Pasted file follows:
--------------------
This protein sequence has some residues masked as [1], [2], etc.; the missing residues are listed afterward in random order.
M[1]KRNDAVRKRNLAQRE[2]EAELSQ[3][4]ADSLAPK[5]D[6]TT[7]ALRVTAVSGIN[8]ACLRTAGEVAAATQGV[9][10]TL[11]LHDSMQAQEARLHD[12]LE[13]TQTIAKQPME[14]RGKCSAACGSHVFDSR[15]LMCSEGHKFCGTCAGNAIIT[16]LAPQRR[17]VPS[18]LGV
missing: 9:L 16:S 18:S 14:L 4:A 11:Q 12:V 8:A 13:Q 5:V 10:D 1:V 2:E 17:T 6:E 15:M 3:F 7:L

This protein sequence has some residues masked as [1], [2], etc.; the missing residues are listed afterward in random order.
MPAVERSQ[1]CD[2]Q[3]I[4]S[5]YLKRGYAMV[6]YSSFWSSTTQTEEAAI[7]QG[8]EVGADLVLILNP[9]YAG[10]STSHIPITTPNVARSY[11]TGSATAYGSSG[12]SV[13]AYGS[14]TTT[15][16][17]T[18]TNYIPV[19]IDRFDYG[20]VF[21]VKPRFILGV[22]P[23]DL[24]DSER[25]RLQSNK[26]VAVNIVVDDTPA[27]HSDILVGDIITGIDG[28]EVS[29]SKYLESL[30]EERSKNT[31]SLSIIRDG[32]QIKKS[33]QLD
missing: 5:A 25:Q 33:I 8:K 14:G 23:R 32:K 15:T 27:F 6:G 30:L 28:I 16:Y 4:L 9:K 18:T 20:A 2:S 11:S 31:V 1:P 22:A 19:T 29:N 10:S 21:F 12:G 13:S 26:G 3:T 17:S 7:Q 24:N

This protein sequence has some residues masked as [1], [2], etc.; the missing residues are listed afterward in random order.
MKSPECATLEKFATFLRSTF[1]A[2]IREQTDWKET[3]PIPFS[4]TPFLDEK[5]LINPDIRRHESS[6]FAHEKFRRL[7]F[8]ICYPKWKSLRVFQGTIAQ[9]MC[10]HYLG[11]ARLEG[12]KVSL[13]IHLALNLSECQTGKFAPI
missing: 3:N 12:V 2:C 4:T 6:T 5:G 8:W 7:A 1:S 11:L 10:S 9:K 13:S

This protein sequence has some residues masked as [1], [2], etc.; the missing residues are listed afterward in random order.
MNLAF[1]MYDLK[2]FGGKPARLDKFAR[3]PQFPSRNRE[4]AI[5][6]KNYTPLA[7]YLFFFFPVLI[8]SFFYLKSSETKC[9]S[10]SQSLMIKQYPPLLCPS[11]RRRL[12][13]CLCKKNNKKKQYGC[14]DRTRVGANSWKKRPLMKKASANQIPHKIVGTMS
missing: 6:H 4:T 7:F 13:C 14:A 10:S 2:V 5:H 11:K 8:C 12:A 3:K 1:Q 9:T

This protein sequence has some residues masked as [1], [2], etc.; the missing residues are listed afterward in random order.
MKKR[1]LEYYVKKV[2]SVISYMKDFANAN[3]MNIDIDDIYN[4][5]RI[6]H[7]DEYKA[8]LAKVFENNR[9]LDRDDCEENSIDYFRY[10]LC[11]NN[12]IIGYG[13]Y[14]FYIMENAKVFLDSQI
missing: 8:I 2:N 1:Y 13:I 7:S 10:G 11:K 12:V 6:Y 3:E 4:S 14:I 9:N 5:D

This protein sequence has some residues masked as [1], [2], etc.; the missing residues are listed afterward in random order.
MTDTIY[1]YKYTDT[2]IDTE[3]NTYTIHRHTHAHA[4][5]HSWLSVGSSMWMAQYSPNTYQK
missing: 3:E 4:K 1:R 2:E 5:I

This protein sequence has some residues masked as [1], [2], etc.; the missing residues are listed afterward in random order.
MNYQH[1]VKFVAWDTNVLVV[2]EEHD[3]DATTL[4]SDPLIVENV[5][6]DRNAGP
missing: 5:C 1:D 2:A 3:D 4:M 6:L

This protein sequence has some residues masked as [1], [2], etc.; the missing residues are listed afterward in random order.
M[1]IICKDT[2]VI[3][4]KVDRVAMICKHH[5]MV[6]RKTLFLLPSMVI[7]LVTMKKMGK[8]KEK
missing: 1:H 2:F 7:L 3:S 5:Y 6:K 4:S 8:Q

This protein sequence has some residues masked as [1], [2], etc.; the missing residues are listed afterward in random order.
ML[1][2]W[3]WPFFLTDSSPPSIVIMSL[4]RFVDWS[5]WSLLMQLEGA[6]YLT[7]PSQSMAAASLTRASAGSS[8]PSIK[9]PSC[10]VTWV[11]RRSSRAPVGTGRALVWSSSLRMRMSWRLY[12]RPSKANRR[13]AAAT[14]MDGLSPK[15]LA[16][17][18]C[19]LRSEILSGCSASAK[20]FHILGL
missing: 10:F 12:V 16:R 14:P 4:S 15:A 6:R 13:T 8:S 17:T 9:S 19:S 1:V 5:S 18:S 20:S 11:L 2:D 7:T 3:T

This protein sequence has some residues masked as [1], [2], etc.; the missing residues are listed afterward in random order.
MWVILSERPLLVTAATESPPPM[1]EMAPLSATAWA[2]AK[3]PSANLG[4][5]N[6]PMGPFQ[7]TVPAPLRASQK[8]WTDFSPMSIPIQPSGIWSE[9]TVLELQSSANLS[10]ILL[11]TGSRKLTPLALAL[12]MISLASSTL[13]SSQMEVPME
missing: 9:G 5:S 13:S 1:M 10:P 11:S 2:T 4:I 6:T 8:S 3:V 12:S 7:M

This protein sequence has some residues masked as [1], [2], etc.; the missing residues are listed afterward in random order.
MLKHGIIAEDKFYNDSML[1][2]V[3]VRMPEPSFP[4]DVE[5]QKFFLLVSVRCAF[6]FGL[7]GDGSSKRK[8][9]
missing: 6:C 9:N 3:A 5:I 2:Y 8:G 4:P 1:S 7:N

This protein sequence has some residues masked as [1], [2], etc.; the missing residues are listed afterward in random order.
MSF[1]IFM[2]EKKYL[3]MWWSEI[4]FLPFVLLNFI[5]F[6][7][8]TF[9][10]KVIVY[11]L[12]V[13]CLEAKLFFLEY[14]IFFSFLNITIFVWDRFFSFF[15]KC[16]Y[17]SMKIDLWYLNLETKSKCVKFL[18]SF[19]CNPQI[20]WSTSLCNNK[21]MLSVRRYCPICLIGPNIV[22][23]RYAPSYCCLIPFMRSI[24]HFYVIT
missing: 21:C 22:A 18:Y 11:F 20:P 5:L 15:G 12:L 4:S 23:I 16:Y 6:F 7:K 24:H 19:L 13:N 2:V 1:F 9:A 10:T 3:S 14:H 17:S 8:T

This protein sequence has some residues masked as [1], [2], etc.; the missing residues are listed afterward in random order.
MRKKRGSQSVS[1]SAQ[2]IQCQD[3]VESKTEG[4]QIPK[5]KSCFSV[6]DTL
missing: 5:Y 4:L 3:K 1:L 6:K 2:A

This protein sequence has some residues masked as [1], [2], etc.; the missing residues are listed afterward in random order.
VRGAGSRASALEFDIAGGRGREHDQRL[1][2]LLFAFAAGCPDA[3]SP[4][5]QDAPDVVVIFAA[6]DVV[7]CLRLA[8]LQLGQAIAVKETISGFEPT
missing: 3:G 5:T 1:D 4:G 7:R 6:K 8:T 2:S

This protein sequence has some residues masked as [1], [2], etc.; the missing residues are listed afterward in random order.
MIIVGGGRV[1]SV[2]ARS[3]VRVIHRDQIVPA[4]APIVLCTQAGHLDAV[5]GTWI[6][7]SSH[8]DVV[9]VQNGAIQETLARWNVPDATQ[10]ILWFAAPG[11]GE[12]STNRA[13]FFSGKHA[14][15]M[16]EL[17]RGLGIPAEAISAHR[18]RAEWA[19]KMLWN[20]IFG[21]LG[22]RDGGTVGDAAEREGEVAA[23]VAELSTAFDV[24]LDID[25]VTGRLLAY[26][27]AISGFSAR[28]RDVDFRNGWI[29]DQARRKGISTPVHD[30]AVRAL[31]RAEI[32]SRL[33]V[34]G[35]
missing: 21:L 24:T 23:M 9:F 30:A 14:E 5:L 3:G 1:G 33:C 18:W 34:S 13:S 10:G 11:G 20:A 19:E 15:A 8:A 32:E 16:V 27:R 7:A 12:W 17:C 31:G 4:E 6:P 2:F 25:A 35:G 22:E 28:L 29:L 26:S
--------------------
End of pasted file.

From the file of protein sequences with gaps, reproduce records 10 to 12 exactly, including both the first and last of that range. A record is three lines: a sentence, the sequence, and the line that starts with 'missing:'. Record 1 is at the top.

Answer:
This protein sequence has some residues masked as [1], [2], etc.; the missing residues are listed afterward in random order.
MWVILSERPLLVTAATESPPPM[1]EMAPLSATAWA[2]AK[3]PSANLG[4][5]N[6]PMGPFQ[7]TVPAPLRASQK[8]WTDFSPMSIPIQPSGIWSE[9]TVLELQSSANLS[10]ILL[11]TGSRKLTPLALAL[12]MISLASSTL[13]SSQMEVPME
missing: 9:G 5:S 13:S 1:M 10:P 11:S 2:T 4:I 6:T 8:S 3:V 12:S 7:M

This protein sequence has some residues masked as [1], [2], etc.; the missing residues are listed afterward in random order.
MLKHGIIAEDKFYNDSML[1][2]V[3]VRMPEPSFP[4]DVE[5]QKFFLLVSVRCAF[6]FGL[7]GDGSSKRK[8][9]
missing: 6:C 9:N 3:A 5:I 2:Y 8:G 4:P 1:S 7:N

This protein sequence has some residues masked as [1], [2], etc.; the missing residues are listed afterward in random order.
MSF[1]IFM[2]EKKYL[3]MWWSEI[4]FLPFVLLNFI[5]F[6][7][8]TF[9][10]KVIVY[11]L[12]V[13]CLEAKLFFLEY[14]IFFSFLNITIFVWDRFFSFF[15]KC[16]Y[17]SMKIDLWYLNLETKSKCVKFL[18]SF[19]CNPQI[20]WSTSLCNNK[21]MLSVRRYCPICLIGPNIV[22][23]RYAPSYCCLIPFMRSI[24]HFYVIT
missing: 21:C 22:A 18:Y 11:F 20:P 5:L 15:G 12:L 4:S 23:I 16:Y 6:F 7:K 24:H 19:L 13:N 2:V 1:F 9:A 10:T 3:S 14:H 17:S 8:T